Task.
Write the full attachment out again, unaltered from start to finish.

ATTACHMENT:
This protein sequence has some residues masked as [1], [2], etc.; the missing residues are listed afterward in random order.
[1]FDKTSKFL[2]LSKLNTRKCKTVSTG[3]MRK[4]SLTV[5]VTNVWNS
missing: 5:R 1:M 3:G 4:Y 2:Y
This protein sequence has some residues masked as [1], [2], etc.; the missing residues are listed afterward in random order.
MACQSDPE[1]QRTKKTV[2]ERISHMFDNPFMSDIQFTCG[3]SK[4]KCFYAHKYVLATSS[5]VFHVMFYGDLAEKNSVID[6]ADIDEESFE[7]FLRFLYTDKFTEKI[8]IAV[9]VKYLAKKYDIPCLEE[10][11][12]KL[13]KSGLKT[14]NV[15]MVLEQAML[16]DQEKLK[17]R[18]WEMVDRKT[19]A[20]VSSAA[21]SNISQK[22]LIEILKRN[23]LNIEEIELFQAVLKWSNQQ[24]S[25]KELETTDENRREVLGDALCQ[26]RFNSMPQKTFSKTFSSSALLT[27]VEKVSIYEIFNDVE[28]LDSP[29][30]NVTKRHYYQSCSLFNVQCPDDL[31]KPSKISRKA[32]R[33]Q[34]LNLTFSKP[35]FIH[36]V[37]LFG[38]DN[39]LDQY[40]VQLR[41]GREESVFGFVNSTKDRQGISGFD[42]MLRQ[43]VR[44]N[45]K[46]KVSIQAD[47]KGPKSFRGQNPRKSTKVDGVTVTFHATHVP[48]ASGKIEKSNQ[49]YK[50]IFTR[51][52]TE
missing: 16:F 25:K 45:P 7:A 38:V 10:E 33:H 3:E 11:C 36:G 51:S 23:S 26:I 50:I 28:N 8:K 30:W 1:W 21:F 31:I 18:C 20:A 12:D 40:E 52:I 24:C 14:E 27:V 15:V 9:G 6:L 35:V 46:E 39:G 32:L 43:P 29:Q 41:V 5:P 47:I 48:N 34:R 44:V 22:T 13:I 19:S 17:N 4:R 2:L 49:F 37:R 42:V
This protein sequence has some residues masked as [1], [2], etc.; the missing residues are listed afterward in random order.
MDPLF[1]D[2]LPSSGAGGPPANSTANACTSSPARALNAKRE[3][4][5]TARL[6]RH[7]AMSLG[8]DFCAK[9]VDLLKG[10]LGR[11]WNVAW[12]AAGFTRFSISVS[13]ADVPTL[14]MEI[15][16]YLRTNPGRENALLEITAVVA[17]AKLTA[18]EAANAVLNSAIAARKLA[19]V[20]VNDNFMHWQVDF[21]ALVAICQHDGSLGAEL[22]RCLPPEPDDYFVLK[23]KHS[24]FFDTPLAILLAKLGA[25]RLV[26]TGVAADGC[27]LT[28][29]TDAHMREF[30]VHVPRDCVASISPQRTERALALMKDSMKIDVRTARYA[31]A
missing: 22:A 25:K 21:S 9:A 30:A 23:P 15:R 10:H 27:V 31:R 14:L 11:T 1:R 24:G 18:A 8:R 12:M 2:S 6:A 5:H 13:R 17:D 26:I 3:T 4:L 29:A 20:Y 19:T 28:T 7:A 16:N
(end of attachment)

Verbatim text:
This protein sequence has some residues masked as [1], [2], etc.; the missing residues are listed afterward in random order.
[1]FDKTSKFL[2]LSKLNTRKCKTVSTG[3]MRK[4]SLTV[5]VTNVWNS
missing: 5:R 1:M 3:G 4:Y 2:Y
This protein sequence has some residues masked as [1], [2], etc.; the missing residues are listed afterward in random order.
MACQSDPE[1]QRTKKTV[2]ERISHMFDNPFMSDIQFTCG[3]SK[4]KCFYAHKYVLATSS[5]VFHVMFYGDLAEKNSVID[6]ADIDEESFE[7]FLRFLYTDKFTEKI[8]IAV[9]VKYLAKKYDIPCLEE[10][11][12]KL[13]KSGLKT[14]NV[15]MVLEQAML[16]DQEKLK[17]R[18]WEMVDRKT[19]A[20]VSSAA[21]SNISQK[22]LIEILKRN[23]LNIEEIELFQAVLKWSNQQ[24]S[25]KELETTDENRREVLGDALCQ[26]RFNSMPQKTFSKTFSSSALLT[27]VEKVSIYEIFNDVE[28]LDSP[29][30]NVTKRHYYQSCSLFNVQCPDDL[31]KPSKISRKA[32]R[33]Q[34]LNLTFSKP[35]FIH[36]V[37]LFG[38]DN[39]LDQY[40]VQLR[41]GREESVFGFVNSTKDRQGISGFD[42]MLRQ[43]VR[44]N[45]K[46]KVSIQAD[47]KGPKSFRGQNPRKSTKVDGVTVTFHATHVP[48]ASGKIEKSNQ[49]YK[50]IFTR[51][52]TE
missing: 16:F 25:K 45:P 7:A 38:V 10:E 33:H 3:E 11:C 36:G 51:S 23:S 26:I 50:I 28:N 8:K 30:W 1:W 21:F 31:I 18:C 20:A 12:D 40:E 52:I 24:C 14:E 27:V 15:V 9:G 6:L 35:V 46:E 39:G 32:L 43:P 29:Q 41:V 5:P 47:I 48:N 34:R 44:V 22:T 13:I 19:S 17:N 4:R 2:L 49:F 37:R 42:V
This protein sequence has some residues masked as [1], [2], etc.; the missing residues are listed afterward in random order.
MDPLF[1]D[2]LPSSGAGGPPANSTANACTSSPARALNAKRE[3][4][5]TARL[6]RH[7]AMSLG[8]DFCAK[9]VDLLKG[10]LGR[11]WNVAW[12]AAGFTRFSISVS[13]ADVPTL[14]MEI[15][16]YLRTNPGRENALLEITAVVA[17]AKLTA[18]EAANAVLNSAIAARKLA[19]V[20]VNDNFMHWQVDF[21]ALVAICQHDGSLGAEL[22]RCLPPEPDDYFVLK[23]KHS[24]FFDTPLAILLAKLGA[25]RLV[26]TGVAADGC[27]LT[28][29]TDAHMREF[30]VHVPRDCVASISPQRTERALALMKDSMKIDVRTARYA[31]A
missing: 22:A 25:K 21:S 9:A 30:A 23:P 15:R 10:H 27:V 31:R 14:L 11:T 1:R 24:G 18:A 8:R 12:M 2:S 6:A 5:H 13:R 17:D 26:I 3:T 4:L 29:A 20:Y 19:T 28:T 7:A 16:N